School district trustees respond to grand jury report

By: Liz Kellar The News Messenger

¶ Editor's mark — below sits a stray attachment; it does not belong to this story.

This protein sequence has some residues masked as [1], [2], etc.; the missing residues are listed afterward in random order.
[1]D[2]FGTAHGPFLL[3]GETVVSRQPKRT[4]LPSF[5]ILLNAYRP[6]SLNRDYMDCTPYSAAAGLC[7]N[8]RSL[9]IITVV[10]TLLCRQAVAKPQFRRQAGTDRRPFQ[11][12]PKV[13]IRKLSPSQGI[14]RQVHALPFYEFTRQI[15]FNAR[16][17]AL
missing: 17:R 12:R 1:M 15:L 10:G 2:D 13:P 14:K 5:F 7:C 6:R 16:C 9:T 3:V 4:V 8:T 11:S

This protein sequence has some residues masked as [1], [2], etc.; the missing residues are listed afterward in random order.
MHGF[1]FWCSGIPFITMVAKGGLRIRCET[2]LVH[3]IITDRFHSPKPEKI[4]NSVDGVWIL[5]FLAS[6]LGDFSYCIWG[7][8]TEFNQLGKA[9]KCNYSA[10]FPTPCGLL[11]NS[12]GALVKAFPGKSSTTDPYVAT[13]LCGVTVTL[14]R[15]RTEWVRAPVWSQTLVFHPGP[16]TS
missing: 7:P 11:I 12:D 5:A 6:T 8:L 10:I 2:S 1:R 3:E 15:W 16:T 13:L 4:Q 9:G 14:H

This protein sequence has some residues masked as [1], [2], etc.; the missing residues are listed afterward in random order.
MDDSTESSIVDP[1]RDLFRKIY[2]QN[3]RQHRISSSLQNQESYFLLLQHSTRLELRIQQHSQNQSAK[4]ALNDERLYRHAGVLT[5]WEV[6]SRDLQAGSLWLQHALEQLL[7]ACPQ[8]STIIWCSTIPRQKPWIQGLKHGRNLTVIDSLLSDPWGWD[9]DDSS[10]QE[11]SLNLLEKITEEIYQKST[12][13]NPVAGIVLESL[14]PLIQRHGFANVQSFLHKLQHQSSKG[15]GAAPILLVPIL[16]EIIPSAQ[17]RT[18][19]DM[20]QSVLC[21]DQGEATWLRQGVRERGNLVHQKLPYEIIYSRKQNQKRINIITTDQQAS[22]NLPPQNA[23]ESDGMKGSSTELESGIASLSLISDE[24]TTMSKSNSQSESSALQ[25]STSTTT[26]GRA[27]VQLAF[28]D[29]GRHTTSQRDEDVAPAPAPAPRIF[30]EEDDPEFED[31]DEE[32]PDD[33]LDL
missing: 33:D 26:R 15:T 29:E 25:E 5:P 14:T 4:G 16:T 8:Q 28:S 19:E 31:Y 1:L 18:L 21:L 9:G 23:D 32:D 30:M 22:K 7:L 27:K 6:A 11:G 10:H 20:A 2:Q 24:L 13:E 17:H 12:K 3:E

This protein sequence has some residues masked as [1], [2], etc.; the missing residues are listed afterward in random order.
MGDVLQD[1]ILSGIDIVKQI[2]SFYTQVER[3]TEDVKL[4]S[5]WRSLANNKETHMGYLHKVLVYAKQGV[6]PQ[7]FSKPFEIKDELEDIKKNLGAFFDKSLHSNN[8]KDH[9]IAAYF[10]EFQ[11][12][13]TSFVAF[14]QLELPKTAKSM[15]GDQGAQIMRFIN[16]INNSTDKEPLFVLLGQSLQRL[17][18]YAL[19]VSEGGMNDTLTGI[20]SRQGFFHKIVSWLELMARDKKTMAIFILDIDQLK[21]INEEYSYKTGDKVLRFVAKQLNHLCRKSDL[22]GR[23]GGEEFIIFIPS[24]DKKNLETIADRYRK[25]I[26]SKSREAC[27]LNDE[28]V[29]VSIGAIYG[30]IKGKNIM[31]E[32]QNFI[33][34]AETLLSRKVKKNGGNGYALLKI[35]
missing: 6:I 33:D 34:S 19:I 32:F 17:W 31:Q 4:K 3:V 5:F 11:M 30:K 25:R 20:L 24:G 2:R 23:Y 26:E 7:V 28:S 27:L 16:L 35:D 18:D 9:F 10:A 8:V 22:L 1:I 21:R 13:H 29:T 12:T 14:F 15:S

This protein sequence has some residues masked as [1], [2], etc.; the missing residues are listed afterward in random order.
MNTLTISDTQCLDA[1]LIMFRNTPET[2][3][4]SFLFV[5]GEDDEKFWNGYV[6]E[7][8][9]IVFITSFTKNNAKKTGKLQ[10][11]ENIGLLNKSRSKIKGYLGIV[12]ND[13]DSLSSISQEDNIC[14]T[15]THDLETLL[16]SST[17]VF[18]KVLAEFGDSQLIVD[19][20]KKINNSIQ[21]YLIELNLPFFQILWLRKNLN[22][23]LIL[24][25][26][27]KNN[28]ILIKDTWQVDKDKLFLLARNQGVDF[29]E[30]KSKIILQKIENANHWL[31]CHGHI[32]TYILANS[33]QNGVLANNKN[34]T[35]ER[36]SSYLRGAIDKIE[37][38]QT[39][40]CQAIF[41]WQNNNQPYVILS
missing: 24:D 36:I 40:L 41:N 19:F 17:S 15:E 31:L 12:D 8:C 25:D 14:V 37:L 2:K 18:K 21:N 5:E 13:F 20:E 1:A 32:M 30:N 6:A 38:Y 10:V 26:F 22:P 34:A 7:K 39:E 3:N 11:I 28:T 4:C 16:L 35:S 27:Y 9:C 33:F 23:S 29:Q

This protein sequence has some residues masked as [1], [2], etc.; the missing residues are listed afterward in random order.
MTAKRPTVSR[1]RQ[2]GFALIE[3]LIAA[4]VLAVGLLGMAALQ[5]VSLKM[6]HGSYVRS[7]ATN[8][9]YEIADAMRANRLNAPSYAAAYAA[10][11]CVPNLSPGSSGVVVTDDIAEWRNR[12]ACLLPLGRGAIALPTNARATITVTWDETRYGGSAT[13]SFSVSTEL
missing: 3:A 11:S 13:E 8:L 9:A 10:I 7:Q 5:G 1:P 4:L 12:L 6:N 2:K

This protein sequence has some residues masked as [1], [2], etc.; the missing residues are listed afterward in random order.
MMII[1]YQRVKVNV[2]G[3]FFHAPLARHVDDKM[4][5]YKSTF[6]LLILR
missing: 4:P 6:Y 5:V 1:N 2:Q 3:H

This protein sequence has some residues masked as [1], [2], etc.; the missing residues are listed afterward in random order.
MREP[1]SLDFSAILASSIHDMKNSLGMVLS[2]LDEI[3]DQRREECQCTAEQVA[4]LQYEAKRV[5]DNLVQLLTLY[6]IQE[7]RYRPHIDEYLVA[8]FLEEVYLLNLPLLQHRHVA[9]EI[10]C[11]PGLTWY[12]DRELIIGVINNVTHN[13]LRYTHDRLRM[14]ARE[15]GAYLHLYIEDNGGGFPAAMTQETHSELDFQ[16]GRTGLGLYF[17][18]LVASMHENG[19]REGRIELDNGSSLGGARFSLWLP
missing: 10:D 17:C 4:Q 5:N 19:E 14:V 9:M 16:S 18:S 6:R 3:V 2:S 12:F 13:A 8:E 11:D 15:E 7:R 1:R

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Trustees of the Western Placer Unified School District released the district’s final response to a critical Placer County grand jury report Friday. Board president Paul Carras and district superintendent Scott Leaman had been asked by the jury to respond to 11 recommendations made in the June report, which charged that the district made many errors and misjudgements in facilities construction and financing during the past decade. The district’s response noted that the Grand Jury report “has been an important reality check.” However, the response continued, “district leaders would challenge the pronouncement that our community is ‘disillusioned’ with their public schools … Disappointed might be a better word.” District officials pointed the finger at their over-reliance on “a few vendors and contractors that, in retrospect, had an appearance of a conflict of interest.” The school district is currently party to a lawsuit against NTD, the architect that built its new schools, including Twelve Bridges Elementary and Twelve Bridges Middle. A case management conference on the suit, which was filed in Riverside County, has been scheduled for Friday. “We appear to have been victims of our optimism and desire to satisfy the perceived demands of our residents for quality schools,” the response stated. “This has been a hard lesson, but one we have taken to heart as a school district.” The Grand Jury report issued 15 recommendations; the school district was required to respond to 11 of those. The district response agreed fully with eight of the recommendations. These included: The school board members must clearly understand their role and responsibilities; The district should guarantee all building projects are tied to defined and specific funding sources; The district must encourage developers and the city to jointly shoulder the financial burden; The district must ensure it is receiving fair value in all transactions; The district should not allow partnerships between its architect and primary contractor; There are still relationship and communication issues within the district; The district must continue to communicate aggressively with the public; District staff should actively communicate with local realtors and developers to ensure they have the latest school facilities information. The district agreed in part with three of the conclusions in the Grand Jury report. The Grand Jury recommended the district create a department dedicated to new construction that was separate from facilities maintenance. The district, however, responded that this might not be the most cost-effective approach. “The district will take this recommendation under advisement and work to ensure that there is adequate and appropriate staffing to oversee our new construction efforts,” the response stated. “Right now a separate department is not necessary,” board president Paul Carras said. “Down the road, when we reach build-out, then it’s a different issue altogether. When the boom hits again, we can take a look. We would look to bring on more temporary folks, rather than permanent staff that we would have to downsize.” The Grand Jury also recommended that the district expand its Lincoln High School farm as an educational tool, possibly offering programs at the elementary and middle school level. The district responded that it will “expand its use based on the educational plan of the district.” District trustee Paul Long, a longtime supporter of the farm project, said the district already has many programs in place that reach out beyond the high school. “We have a heifer program at Sheridan School, and the elementary school kids plant and harvest pumpkins at the farm,” he said. “The high school kids visit the other schools, too. We’re already doing a good job on that.” A Grand Jury recommendation that the district ensure that its foundation directors be familiar with laws and regulations was countered with a statement that the foundations are separate entities and it would be inappropriate to attempt to enforce any action on the foundations. The final version of the district’s response will be available on Western Placer’s Web site,